Manitoba has invested $754,000 for new body scanning technology for keeping drugs and contraband items out of Manitoba jails and they are now fully operational at correctional centres in Winnipeg, Brandon, and here in The Pas.
Justice Minster Cliff Cullen says illicit drugs and other contrabands present a significant risk to inmates and staff and this technology will keep contrabands out of the hands of inmates and act as a deterrent for those who plan to smuggle dangerous substances into these facilities.
The devices use very low x-ray doses to scan through the body to produce a skeletal image that can reveal foreign objects.Prior procedures to locate contraband items involved placing inmates suspected of having ingested or inserted such items in cells with no plumbing called dry cells and less than 10 percent of dry cell cases resulted in contraband recovery.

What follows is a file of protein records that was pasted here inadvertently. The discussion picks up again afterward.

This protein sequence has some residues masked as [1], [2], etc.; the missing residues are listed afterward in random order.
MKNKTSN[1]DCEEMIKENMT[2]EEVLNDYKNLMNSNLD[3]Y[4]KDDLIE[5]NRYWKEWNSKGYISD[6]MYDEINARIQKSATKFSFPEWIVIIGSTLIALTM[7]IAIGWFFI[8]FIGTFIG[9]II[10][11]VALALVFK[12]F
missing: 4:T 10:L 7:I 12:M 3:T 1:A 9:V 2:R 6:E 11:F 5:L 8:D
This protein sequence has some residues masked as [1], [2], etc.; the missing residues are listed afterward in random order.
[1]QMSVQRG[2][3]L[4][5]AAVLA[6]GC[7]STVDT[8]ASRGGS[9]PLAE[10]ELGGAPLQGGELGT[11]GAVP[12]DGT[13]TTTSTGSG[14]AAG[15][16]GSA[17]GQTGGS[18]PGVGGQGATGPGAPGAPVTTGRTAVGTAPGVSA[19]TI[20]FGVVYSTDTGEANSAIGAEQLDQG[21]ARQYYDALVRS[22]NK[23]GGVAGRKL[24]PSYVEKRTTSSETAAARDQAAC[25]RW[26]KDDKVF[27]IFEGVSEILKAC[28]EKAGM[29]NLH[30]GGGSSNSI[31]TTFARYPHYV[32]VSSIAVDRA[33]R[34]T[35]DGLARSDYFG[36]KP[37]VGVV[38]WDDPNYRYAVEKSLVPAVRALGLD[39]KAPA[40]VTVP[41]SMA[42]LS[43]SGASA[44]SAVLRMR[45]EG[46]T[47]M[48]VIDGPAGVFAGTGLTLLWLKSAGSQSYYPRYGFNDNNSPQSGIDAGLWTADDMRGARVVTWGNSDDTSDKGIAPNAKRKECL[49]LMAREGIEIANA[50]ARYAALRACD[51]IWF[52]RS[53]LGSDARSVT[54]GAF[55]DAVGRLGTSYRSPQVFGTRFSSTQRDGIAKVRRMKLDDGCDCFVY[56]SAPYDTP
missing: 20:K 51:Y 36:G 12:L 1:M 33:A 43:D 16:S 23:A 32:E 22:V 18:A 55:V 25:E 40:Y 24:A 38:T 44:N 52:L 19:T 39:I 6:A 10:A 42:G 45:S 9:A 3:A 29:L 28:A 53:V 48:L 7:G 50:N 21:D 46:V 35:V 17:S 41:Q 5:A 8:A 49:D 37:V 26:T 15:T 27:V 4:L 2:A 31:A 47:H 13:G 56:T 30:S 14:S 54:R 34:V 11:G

In 2017 and 2018 the province used almost 11,000 hours of staff time for dry cells at a cost of over $450,000. Minister Cullen says investing in this new technology is expected to generate savings of around $740,000 in three years.
Around 20 scanners are currently in use in three provinces and Saskatchewan recently purchased four scanners.